SA80a2 Assault Rifle
The SA80 assault rifle entered service in 1985, replacing the venerable L1A1 SLR as the British military's standard assault rifle. Chambered in standard nato 5.56x45mm, with a magazine capacity of 30 rounds, the SA80 and its ammunition was lighter and more ergonomic than its predecessor. Most front-line SA80s were fitted with SUSAT scopes, making for an accurate weapon.
Once fielded, it wasn't long before some problems became apparent with the SA80. Soldiers found that magazines would sometimes drop out of their rifles without warning. The weapon was also prone to jamming. Use of the SA80 in extreme climates showed up further shortcomings. Some of the plastic components of the gun would freeze, melt or break. In operations in Sierra Leone, 2000, members of the Pathfinder Platoon discovered that the safety catches on their SA80s failed in the heat, making their weapons useless. The SA80 is also a heavy gun, 1kg heavier than comparable 5.56mm assault rifles.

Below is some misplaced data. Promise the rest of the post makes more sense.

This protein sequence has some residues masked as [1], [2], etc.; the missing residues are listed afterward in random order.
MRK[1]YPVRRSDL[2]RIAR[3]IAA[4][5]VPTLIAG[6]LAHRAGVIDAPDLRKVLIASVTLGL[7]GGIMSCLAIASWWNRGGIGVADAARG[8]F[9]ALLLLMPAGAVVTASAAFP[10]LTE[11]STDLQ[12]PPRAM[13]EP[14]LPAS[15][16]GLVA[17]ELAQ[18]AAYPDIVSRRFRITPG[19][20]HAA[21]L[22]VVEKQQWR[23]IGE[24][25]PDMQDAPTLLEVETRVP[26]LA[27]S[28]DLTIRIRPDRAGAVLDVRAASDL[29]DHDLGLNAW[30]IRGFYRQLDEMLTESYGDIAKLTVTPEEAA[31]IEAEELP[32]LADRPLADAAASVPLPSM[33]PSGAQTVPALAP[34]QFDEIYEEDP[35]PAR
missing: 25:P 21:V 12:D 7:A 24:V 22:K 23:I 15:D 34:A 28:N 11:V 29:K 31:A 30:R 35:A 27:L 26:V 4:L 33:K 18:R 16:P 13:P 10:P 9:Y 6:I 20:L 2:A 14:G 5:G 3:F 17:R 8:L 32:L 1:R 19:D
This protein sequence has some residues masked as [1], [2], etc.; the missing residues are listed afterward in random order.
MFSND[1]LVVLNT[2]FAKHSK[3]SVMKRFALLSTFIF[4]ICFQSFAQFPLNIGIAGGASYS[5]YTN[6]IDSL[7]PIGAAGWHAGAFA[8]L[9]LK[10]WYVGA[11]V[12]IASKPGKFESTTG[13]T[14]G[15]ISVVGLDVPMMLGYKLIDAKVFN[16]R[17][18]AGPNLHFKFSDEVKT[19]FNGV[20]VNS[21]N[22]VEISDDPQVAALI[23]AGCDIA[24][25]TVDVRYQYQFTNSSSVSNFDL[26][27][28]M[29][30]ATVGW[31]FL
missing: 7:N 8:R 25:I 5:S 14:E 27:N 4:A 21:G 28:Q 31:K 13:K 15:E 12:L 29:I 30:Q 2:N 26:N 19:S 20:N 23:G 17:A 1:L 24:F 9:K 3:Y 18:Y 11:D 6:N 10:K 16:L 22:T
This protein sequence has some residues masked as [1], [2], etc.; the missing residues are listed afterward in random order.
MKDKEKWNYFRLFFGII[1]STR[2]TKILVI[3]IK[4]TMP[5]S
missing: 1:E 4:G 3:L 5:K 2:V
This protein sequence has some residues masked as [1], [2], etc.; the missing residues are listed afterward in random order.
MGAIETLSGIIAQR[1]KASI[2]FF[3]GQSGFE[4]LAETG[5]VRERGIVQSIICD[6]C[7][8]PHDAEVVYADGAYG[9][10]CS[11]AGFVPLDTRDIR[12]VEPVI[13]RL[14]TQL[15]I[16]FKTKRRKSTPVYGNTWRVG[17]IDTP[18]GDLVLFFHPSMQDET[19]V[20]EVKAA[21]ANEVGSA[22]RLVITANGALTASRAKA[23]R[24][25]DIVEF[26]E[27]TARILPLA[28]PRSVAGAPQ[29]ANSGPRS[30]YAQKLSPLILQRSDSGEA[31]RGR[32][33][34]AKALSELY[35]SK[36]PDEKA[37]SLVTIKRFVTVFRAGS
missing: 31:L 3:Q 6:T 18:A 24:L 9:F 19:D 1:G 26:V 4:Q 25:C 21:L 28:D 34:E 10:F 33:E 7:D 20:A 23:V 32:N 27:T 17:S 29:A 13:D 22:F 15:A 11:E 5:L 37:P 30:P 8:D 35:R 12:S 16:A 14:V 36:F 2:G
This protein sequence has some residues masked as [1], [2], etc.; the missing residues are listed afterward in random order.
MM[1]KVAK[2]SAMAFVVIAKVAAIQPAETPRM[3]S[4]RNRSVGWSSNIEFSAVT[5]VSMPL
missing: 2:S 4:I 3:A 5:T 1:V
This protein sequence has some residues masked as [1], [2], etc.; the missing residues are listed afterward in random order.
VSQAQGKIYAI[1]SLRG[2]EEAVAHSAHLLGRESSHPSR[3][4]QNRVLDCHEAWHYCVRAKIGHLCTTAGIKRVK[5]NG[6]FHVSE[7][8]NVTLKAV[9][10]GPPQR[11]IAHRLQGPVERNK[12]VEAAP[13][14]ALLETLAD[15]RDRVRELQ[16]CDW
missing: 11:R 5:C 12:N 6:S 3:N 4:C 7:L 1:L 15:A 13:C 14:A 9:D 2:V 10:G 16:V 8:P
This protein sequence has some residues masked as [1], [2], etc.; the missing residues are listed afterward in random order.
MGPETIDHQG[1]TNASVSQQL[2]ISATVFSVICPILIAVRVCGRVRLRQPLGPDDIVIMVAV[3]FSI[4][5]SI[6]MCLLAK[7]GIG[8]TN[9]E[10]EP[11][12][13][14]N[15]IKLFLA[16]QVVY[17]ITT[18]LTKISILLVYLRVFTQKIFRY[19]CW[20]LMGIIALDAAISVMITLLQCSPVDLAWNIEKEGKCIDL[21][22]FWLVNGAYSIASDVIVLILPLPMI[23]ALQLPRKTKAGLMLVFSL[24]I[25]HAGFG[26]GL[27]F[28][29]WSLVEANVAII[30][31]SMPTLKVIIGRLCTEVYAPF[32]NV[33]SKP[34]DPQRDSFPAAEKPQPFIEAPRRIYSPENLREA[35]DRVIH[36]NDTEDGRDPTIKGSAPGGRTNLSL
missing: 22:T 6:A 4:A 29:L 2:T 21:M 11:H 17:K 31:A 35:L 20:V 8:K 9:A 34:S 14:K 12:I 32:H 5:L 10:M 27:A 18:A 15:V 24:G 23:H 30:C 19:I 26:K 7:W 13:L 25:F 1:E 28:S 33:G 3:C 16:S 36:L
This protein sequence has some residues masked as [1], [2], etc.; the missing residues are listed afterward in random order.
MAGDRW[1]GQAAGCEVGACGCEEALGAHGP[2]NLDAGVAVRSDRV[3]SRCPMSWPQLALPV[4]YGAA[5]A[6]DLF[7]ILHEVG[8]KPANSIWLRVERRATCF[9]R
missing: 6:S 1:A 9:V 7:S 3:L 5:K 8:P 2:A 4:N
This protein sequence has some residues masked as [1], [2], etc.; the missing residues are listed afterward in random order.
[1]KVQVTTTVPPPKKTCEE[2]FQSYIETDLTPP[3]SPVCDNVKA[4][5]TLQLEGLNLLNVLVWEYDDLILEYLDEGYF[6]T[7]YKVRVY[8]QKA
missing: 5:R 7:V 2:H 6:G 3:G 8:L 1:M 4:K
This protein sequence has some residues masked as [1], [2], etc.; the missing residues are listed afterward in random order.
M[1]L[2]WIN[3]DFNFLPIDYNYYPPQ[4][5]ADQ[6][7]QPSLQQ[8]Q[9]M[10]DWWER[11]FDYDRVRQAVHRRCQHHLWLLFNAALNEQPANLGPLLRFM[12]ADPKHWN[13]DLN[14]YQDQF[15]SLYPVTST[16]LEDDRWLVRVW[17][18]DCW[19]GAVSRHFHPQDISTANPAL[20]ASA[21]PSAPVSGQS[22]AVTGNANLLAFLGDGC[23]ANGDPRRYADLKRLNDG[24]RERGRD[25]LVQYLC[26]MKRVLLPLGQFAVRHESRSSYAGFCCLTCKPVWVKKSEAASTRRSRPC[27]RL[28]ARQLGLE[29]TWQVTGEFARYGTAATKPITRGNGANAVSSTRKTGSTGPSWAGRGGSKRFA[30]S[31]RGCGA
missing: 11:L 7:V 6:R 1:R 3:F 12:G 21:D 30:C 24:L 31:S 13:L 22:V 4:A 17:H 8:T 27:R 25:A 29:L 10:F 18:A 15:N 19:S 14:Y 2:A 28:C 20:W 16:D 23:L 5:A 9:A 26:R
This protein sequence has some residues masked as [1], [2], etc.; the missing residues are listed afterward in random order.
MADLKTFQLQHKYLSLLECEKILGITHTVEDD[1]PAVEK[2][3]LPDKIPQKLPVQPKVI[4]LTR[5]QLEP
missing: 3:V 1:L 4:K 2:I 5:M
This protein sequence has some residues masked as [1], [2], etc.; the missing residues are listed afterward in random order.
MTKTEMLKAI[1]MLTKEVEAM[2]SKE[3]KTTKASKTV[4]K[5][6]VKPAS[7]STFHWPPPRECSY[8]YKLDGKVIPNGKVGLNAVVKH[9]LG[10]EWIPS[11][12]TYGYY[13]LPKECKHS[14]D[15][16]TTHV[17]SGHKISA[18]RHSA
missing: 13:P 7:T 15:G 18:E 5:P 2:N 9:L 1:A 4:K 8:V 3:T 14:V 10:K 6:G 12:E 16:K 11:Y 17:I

In recent years, the SA80 has been extensively modified by Heckler & Koch, the result being the SA80a2. The a2 addresses some, if not all of the shortcomings of the SA80 and has been successfully taken to war in Afghanistan and Iraq.
The SA80a2 comes in several flavours. The standard full-size rifle (SA80a2), a version with heavy barrel and bipod (the L86 LSW), a special carbine version (the SA80a2K) meant for tank and Apache gunship crews and a version with underslung 40mm grenade launcher (UGL).
The SA80 was trialed by the SAS and SBS but neither unit found it suitable, preferring to use the AR-15 family of rifles. UKSF may still use the SA80a2 when they need to look like regular forces.
Whilst elite units such as the Paras and Royal Marines are assigned the SA80 family of weapons, when they get the chance they also prefer to use C8 SFWs. M16a2s or C7s, as demonstrated by their use by the Pathfinder Platoon and Brigade Reconnaissance Force.
US Dod photo by Cpl. John Rafoss